Ferocious wildfires that raged through parched farmlands and forests in Portugal and Spain have killed at least 39 people, including a one-month-old baby, authorities said, making 2017 Portugal's deadliest year by far for forest fires.
In Portugal, at least 36 people lost their lives, but the death toll could rise as authorities search fire-ravaged areas for any more victims,. Civil Protection Agency spokeswoman Patricia Gaspar said 56 people were injured, 16 of them seriously, and nine people were reported missing. The infant's body was found near Tabua, some 200 kilometres north of Lisbon. The parent's bodies reportedly were found nearby. Officials did not provide further details.
The latest fires come four months after a summer blaze claimed 64 lives in one night. The year's current total of 99 deaths is far higher than the previous annual record of 25, in 1966.
Emergency services recorded 523 wildfires on Sunday (15 October), the highest number on one day in more than a decade. More than 5,300 firefighters with more than 1,600 vehicles were still battling the fires through dense pine and eucalyptus forests on Monday evening.
Portugal's government asked for international help and declared a state of emergency across the northern half of the country. Towering flames fanned by the strong winds of ex-Hurricane Ophelia consumed vegetation left tinder-dry by an unusually hot summer and early autumn.
Portugal endures widespread forest blazes every summer. Most fires are set deliberately to clear land, officials say, and spread quickly due to poor forest management which leaves debris that fuels fires.
Portuguese opposition parties and the media criticised the government for failing to prevent a new wave of deadly fires after June's tragedy. Over 40 percent of the fires in all of the European Union this year were in Portugal, yet the country accounts for just 2.1 percent of the EU's landmass.
Prime Minister Antonio Costa defended his government's attempts to reform the troubled forestry management system. "We are aware that the country wants results from us and we're running against time after decades of negligence," Costa said.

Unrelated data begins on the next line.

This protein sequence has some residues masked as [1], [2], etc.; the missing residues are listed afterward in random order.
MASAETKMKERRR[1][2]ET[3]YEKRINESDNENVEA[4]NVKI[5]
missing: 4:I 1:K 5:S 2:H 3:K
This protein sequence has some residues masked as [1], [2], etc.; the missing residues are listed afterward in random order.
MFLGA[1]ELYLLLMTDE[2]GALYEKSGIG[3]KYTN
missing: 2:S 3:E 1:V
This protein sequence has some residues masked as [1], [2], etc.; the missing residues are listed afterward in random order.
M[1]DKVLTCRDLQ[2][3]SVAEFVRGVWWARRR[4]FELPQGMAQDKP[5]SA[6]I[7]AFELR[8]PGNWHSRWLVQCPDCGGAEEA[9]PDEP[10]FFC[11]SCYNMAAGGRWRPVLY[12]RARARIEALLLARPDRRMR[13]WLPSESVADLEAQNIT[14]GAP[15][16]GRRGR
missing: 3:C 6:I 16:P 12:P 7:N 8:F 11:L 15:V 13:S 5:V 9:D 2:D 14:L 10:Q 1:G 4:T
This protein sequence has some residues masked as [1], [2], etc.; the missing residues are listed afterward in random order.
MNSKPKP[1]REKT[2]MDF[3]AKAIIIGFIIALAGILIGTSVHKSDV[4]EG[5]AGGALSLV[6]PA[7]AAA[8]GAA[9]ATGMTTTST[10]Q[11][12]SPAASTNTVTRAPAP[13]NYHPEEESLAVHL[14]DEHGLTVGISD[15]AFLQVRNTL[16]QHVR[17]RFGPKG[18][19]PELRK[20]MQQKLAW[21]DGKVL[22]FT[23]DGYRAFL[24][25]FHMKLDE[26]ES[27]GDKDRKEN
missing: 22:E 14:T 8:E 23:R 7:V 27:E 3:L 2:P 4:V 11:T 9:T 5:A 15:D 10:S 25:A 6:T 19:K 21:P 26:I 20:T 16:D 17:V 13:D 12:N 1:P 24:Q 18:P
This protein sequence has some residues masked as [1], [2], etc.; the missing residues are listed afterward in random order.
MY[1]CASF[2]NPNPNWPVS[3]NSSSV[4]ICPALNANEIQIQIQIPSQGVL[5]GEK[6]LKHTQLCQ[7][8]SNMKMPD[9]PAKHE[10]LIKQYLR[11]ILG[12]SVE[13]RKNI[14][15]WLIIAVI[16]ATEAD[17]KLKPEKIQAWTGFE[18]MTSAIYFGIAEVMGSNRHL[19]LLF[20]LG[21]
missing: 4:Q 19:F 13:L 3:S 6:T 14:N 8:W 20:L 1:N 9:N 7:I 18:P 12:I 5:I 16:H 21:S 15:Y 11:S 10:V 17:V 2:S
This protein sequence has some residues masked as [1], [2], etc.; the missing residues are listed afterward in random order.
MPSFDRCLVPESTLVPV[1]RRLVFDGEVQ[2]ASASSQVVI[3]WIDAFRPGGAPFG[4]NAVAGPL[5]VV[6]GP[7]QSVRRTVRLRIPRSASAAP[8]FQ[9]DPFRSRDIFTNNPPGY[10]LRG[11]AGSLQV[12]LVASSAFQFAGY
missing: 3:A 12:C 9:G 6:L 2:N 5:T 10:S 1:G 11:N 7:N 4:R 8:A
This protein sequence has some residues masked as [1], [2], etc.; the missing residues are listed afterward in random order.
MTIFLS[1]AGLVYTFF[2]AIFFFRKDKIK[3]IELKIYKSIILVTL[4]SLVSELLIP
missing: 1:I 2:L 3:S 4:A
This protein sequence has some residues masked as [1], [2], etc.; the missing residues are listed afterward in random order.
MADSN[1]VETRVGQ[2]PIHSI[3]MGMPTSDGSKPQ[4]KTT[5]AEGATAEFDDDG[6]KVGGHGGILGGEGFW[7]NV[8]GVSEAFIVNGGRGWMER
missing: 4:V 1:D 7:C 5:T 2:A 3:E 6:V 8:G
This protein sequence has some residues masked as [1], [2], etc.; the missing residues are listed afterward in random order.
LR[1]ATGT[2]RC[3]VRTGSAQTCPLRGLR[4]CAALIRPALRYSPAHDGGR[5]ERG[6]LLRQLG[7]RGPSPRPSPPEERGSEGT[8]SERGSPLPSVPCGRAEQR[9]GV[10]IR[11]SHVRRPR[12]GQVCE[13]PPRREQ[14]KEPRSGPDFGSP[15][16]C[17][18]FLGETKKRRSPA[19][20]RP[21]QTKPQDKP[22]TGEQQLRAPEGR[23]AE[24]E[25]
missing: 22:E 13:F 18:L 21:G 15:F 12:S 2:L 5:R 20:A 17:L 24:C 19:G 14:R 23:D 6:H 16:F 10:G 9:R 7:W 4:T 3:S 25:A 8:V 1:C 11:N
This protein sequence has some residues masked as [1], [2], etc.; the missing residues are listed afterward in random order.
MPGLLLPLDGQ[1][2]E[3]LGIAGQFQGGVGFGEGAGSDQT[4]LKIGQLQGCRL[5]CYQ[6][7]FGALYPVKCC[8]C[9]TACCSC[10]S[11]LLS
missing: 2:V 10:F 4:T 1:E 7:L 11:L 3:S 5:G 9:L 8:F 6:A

At the heart of the problem is poor land management in Portugal, where traditional small plots have become fire hazards after being abandoned by successive generations of landholders who moved to the cities.
Interior Minister Constanca Urbano de Sousa said climate change was also to blame. "We are facing new (weather) conditions ... In an era of climate change, such disasters are becoming reality all over the world," she said, citing the wildfires burning in California.
In neighbouring Spain, wildfires prompted the evacuation of thousands in the northwest region of Galicia and killed at least three people, including two women found inside a burnt-out van, and a man in his 70s killed as he tried to save his farm animals, according to local media.
Spain's prime minister focused on criminal intent, and said authorities were certain the fires were caused by arsonists. "What we are seeing here doesn't happen accidentally. This has been induced," Prime Minister Mariano Rajoy, who is from Galicia, said during a visit to a Galician fire department.
Most of the fires in Galicia were started deliberately, said Alberto Nunez Feijoo, head of the regional government. Spanish Interior Minister Juan Ignacio Zoido said some of those responsible had already been identified. They could face up to 20 years in jail if convicted. At least two persons were arrested in Portugal for allegedly starting fires.